CANADA FX DEBT-C$ backs off 9-month high with Fed in no rush to hike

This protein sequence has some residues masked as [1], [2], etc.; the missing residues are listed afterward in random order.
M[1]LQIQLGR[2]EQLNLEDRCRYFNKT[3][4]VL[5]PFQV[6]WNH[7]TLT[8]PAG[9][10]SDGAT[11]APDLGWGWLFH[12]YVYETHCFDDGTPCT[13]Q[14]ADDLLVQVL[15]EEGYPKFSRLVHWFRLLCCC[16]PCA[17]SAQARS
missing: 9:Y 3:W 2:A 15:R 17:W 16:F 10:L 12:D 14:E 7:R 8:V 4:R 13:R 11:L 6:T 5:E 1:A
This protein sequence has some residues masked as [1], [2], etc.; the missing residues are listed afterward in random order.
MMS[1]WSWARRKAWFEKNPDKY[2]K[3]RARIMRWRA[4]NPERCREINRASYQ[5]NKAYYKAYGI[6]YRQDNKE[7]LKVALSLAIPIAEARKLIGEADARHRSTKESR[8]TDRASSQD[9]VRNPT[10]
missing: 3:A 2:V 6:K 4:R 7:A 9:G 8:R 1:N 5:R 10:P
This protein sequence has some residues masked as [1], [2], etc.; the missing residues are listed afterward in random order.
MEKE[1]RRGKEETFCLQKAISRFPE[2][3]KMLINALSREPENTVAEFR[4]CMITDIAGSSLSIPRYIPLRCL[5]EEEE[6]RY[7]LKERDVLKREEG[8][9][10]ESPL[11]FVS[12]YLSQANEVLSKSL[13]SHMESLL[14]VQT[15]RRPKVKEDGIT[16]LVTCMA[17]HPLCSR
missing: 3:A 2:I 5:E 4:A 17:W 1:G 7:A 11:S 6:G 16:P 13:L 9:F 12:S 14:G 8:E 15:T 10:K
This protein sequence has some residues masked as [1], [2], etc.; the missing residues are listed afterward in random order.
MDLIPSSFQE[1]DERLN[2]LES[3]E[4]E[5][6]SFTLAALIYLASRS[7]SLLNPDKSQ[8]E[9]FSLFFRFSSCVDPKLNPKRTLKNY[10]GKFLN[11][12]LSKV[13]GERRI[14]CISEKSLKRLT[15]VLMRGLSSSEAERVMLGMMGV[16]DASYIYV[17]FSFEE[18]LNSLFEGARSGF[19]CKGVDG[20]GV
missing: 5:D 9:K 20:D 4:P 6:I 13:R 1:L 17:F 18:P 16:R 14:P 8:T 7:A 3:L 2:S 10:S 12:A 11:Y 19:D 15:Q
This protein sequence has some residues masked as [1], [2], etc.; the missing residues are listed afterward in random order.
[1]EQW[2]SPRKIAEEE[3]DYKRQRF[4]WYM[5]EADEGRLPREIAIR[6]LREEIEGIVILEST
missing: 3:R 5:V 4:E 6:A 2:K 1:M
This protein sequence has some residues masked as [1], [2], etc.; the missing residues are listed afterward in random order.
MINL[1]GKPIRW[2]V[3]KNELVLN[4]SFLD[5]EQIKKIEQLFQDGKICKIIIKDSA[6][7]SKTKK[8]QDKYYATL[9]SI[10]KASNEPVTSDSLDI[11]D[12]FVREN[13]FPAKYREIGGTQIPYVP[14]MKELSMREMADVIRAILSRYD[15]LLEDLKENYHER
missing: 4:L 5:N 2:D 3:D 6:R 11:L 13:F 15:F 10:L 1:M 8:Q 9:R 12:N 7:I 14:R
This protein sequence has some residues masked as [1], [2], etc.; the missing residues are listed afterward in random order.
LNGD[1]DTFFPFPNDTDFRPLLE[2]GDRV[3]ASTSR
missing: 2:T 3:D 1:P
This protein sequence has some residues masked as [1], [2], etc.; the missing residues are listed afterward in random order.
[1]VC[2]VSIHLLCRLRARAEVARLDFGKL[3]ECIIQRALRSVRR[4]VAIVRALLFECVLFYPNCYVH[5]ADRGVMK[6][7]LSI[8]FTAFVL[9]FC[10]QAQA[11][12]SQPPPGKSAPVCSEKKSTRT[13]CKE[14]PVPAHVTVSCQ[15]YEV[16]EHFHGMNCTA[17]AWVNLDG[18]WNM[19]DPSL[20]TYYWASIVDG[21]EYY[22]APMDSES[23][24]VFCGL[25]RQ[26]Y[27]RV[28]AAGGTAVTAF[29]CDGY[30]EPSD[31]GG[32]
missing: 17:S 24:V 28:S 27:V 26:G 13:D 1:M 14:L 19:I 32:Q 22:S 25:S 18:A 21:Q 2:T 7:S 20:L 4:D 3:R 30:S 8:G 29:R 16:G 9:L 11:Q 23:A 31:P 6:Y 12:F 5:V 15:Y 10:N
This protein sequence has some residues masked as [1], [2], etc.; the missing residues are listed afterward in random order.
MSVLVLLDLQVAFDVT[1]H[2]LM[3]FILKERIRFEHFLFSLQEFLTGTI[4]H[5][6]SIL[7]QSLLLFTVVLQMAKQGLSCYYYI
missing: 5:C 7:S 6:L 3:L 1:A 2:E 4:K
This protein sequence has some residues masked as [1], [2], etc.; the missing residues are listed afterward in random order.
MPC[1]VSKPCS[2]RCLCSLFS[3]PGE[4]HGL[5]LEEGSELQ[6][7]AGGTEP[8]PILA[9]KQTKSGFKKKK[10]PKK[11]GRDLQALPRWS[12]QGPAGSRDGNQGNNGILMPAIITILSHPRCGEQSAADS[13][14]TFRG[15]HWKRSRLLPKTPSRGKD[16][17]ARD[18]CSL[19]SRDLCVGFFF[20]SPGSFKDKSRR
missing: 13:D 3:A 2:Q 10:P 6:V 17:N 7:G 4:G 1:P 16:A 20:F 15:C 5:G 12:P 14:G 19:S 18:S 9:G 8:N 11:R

* Canadian dollar at C$1.2619, or 79.25 U.S. cents * Bond prices higher across the maturity curve (Adds Fed details, quote, updates prices) TORONTO/OTTAWA, April 27 (Reuters) - The Canadian dollar touched a nine-month high against the greenback on Wednesday as oil jumped, but signals from the U.S. central bank that it was in no rush to raise interest rates ultimately left the currency little changed. The loonie has rallied more than 16 percent from a 12-year low in January of C$1.4689, helped by better-than-expected domestic economic activity, fiscal stimulus and rebounding oil prices. Oil prices on Wednesday reached their highest level of 2016, with U.S. crude prices settling up $1.29 at $45.33 a barrel. The gains in oil helped the Canadian currency touch a session high of C$1.2571 in the morning but it lost steam later in the session as the Fed left the door open to an interest rate hike in June, even as it implied it was in no hurry. "It lays a little bit of the groundwork for a rate hike but again it's just kicking the can forward," said Rahim Madhavji, president of KnightsbridgeFX.com. "The Fed showed (what) they're leaning toward and they're moving in that direction, but they didn't really show their cards." The Canadian dollar ended the North American trading session at C$1.2619 to the greenback, or 79.25 U.S. cents, a tad stronger than Tuesday's close of C$1.2621, or 79.23 U.S. cents. As investors are trying to gauge when the next Fed hike will come, the Bank of Canada is expected to stay on the sidelines for some time after cutting rates twice last year. A shift in expectations for the direction of Canadian interest rates has added to recent support for the loonie. The market has swung from implying at the start of March a more than 50 percent chance of a rate cut this year to implying modest risk of a hike, overnight index swaps (OIS) showed. Canadian government bond prices were higher across the maturity curve, with the two-year price up 4 Canadian cents to yield 0.677 percent and the benchmark 10-year rising 43 Canadian cents to yield 1.505 percent. The 10-year yield on Tuesday reached its highest since Dec. 7 at 1.577 percent. (Reporting by Leah Schnurr and Fergal Smith; Editing by James Dalgleish)
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